Robert Simels
Robert Simels

The latest twist in the saga comes less than two weeks before the scheduled start of Khan’s trial on the drug charges, for which he could have been sentenced to life in prison.

Khan was captured in 2006 when he fled to neighbouring Suriname after local police went after him. He was nabbed during a cocaine bust along with his bodyguards and thrown into jail in that country. He was later arrested in Trinidad while en route to Guyana, and taken to the US where he has been in jail since.

Prior to fleeing to Suriname and in response to police searches of his various properties and a wanted bulletin being issued for him, Khan had placed newspaper advertisements in the Guyana Chronicle and the Kaieteur News stating that he was involved in crime fighting in Guyana and had worked closely with local and US law enforcement officials.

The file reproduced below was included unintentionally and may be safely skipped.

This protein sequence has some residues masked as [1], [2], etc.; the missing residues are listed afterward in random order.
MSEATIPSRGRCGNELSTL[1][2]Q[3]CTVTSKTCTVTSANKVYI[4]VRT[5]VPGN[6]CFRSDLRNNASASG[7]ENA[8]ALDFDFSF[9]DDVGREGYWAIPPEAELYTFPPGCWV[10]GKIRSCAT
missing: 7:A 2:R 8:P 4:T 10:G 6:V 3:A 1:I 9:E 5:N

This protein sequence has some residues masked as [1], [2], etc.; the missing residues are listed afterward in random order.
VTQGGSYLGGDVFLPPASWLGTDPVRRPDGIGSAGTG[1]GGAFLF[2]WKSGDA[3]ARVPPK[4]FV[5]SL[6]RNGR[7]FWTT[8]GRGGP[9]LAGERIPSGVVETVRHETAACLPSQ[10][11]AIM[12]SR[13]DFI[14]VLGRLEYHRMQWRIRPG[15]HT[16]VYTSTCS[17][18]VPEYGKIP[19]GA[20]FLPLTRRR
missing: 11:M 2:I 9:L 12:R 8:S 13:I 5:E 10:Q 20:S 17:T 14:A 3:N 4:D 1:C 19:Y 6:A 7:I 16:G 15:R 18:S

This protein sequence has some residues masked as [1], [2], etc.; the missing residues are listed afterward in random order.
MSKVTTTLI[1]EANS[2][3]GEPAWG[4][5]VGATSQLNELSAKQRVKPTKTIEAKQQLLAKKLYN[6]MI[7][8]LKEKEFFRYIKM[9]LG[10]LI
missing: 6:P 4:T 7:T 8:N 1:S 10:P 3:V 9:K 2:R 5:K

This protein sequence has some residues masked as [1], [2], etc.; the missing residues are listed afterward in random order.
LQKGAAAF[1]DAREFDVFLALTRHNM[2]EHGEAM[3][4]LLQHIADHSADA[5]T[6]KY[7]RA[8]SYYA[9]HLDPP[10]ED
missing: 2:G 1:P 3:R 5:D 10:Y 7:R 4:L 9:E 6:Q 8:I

Since being imprisoned, Khan and the prosecution have made some explosive statements about the inner workings of his criminal enterprise and other matters in Guyana. Khan’s former lawyer, Robert Simels, who, along with his assistant, Arianne Irving, is now his co-defendant in the witness-tampering charge, had stated that US government investigators had learnt that Khan received permission from the Guyana government to purchase surveillance equipment capable of intercepting and tracing telephone calls made from landline or cellular phones. The software is reportedly only sold to governments.

Only last week, US officials had indicated that the same equipment, which was originally seized from Khan at Good Hope in 2003, was recovered from Simels’s New York law offices. Guyana’s President Bharrat Jagdeo, however, has since said that Commissioner of Police Henry Greene has assured him that the equipment is in the possession of the local police.